New recommendations of the FSA on the settlement of motor insurance claims

In July 2022, the FSA issued Recommendations on the rules for the settlement of motor vehicle claims by insurance companies. The Recommendations will come into force in November this year and will replace the now rather aged “Guidelines for the settlement of motor vehicle insurance claims,” which have been in effect for eight years.
The entry into force of the KNF document in practice for the injured and insured are of little significance. The rules collected in it are essentially binding for years and constitute a set of stabilized and unified case law. Some of the recommendations can be recognized from memory as theses of Supreme Court resolutions, captured in individual justifications of judgments.

However, the document itself is quite momentous, as it affects the uniformity of insurance companies’ liquidation practice. It counteracts the issuance of obviously incorrect decisions by individual insurers.

It is worth discussing at this point what is new in the Recommendations and what was missing from the Guidelines. Let’s start with the fact that the name of the documentation has changed from Guidelines to Recommendations. This is just a stylistic and semantic procedure. It’s just that the new name better conveys the fact that the FSC simply “advises” on how to proceed given the content of regulations and court rulings, rather than that the FSC has anything to say here on a hierarchical subordination basis. This is expressed in the wording of the Introduction: The content of the Recommendation contains requirements arising directly from the applicable laws, from the unquestionable rulings of the Supreme Court indicating the desirable conduct of insurance companies.

Of course, the Financial Supervisory Commission – as the name suggests – is a supervisory body that, among other things, can impose administrative penalties on insurance companies. However, in the practice of imposing penalties, this concerns violations of fundamental principles of liquidation proceedings. Recommendations often deal with more nuanced issues on which, in specific cases, it is easy to come up with arguments that do not facilitate the pursuit of claims, and which are often derived from different positions in case law.

Recommendations – with regard to the previously highlighted guidelines of 2014, introduced a few cosmetic changes, generally not significant, but there were also novelties concerning, in particular, the organization by the insurance company of the liquidation of damage ensuring the restoration of the vehicle to its condition from before the damage under the so-called comprehensive service of liquidation of traffic damage, proposing to the injured to rent a substitute vehicle, reimbursement of expenses incurred in connection with the commissioning of an opinion (expert opinion) by a third party by the entitled person, or conclusion of settlements.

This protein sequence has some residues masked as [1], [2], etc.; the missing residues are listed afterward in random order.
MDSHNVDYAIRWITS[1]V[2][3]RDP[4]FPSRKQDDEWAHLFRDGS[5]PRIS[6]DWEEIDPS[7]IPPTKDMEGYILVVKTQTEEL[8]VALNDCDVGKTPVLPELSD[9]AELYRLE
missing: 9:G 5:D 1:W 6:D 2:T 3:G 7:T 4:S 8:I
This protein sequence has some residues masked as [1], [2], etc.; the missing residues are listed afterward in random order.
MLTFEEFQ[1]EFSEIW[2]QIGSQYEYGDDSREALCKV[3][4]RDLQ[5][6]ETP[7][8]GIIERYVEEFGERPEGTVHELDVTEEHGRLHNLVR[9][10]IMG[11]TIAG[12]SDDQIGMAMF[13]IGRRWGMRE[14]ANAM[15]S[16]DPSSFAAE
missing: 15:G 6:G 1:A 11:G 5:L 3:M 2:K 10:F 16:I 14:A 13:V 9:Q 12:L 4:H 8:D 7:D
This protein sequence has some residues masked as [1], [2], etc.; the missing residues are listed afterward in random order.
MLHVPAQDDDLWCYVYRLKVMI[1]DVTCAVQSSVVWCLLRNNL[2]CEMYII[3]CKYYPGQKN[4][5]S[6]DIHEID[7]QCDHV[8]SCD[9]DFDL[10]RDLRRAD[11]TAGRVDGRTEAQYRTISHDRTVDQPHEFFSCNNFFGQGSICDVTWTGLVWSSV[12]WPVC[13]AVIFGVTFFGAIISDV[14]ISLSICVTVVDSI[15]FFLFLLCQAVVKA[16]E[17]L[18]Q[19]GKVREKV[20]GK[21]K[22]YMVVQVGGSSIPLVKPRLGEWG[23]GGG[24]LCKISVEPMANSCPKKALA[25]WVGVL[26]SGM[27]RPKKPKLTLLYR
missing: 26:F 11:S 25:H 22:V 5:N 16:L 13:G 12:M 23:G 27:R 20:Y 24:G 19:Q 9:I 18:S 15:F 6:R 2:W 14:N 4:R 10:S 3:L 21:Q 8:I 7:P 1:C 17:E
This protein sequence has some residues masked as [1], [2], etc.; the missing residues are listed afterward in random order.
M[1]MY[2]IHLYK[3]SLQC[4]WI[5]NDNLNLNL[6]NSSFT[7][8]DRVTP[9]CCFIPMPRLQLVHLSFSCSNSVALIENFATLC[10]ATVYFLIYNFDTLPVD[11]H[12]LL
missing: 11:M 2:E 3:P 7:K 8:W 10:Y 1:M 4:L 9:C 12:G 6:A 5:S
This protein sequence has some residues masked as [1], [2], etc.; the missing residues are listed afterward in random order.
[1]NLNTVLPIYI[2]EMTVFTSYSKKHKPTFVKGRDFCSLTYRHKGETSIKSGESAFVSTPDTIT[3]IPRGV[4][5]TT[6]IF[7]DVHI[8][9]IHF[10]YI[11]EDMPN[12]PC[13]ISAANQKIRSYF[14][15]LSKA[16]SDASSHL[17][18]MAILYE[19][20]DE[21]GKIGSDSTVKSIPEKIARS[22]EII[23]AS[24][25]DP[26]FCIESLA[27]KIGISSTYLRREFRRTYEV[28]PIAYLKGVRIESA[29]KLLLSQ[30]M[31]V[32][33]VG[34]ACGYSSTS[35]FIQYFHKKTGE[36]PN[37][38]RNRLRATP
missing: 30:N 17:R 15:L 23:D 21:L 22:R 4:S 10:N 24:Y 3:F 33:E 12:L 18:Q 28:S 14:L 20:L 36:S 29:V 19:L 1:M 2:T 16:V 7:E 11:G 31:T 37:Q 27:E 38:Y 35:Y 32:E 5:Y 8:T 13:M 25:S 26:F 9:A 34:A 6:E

Regarding the new recommendations, it was introduced as the 16th organization of the repair process through a workshop from the repair network. The insurer cannot impose such a solution, which would be disadvantageous to the repairers due to potential price shear. The insurer may arrange such a repair, and consequently set the cost of repair based on the prices of such a service, only with the express consent of the authorized party. As a consequence of this recommendation, insurance companies, for example, may not “invoke discounts or rebates in effect at cooperating repair shops and dealerships” and thereby reduce compensation (Recommendation 17.3).

In recommendation 15, concerning the determination of repair costs, point 7 was added, which is of interest to authorized and unauthorized repair shops in terms of possible disputes over labor hours: 15.7. The insurance company should not dispute the costs incurred by the authorized repairer to repair the vehicle at the repair shop chosen by the authorized repairer, if these costs were determined according to the prices used by the repair shop chosen by the authorized repairer to repair the vehicle, even if these prices deviate (were higher) from the average prices, as long as they correspond to the prices used in the local market. This means that market average (average) prices are irrelevant and cannot be the basis for limiting the rates to their amount.

There has been a thorough expansion of Recommendation No. 21 on the rules for reimbursing the cost of renting a replacement vehicle. From a legal point of view, there is no revolution there. On the contrary, the previous provision in the Guidelines was flawed, archaic and coarse, and the current one has been adapted to the realities of jurisprudence, which, for example, allows for several months of rental and payment of rent that is yet to become due.

The new Recommendation on the rental of a replacement vehicle came in at item 22. It applies to the situation when the insurance company proposes to use a rental service that cooperates with the insurer. Unfortunately, unlike repair shops in the partner network, such “imposition of a lower price” is effective. However, in the case of the service of premium or luxury brands, this Recommendation can be doubted. Because if the damaged vehicle is a Mercedes AMG or a Porsche then the injured party is not obliged to rent, for example, a Renault or a Dacia, in the same segment and thus minimize rental costs.

Interesting and noteworthy is the new Recommendation on reimbursement of the cost of an independent expert opinion, which was found under item 24. If there is a dispute with the insurer, for example, about the scope of the repair, and in order to prove its case, the service center will use a paid opinion of an independent expert who will confirm the service center’s right, the insurance company is obliged to reimburse the cost of such an expert opinion.

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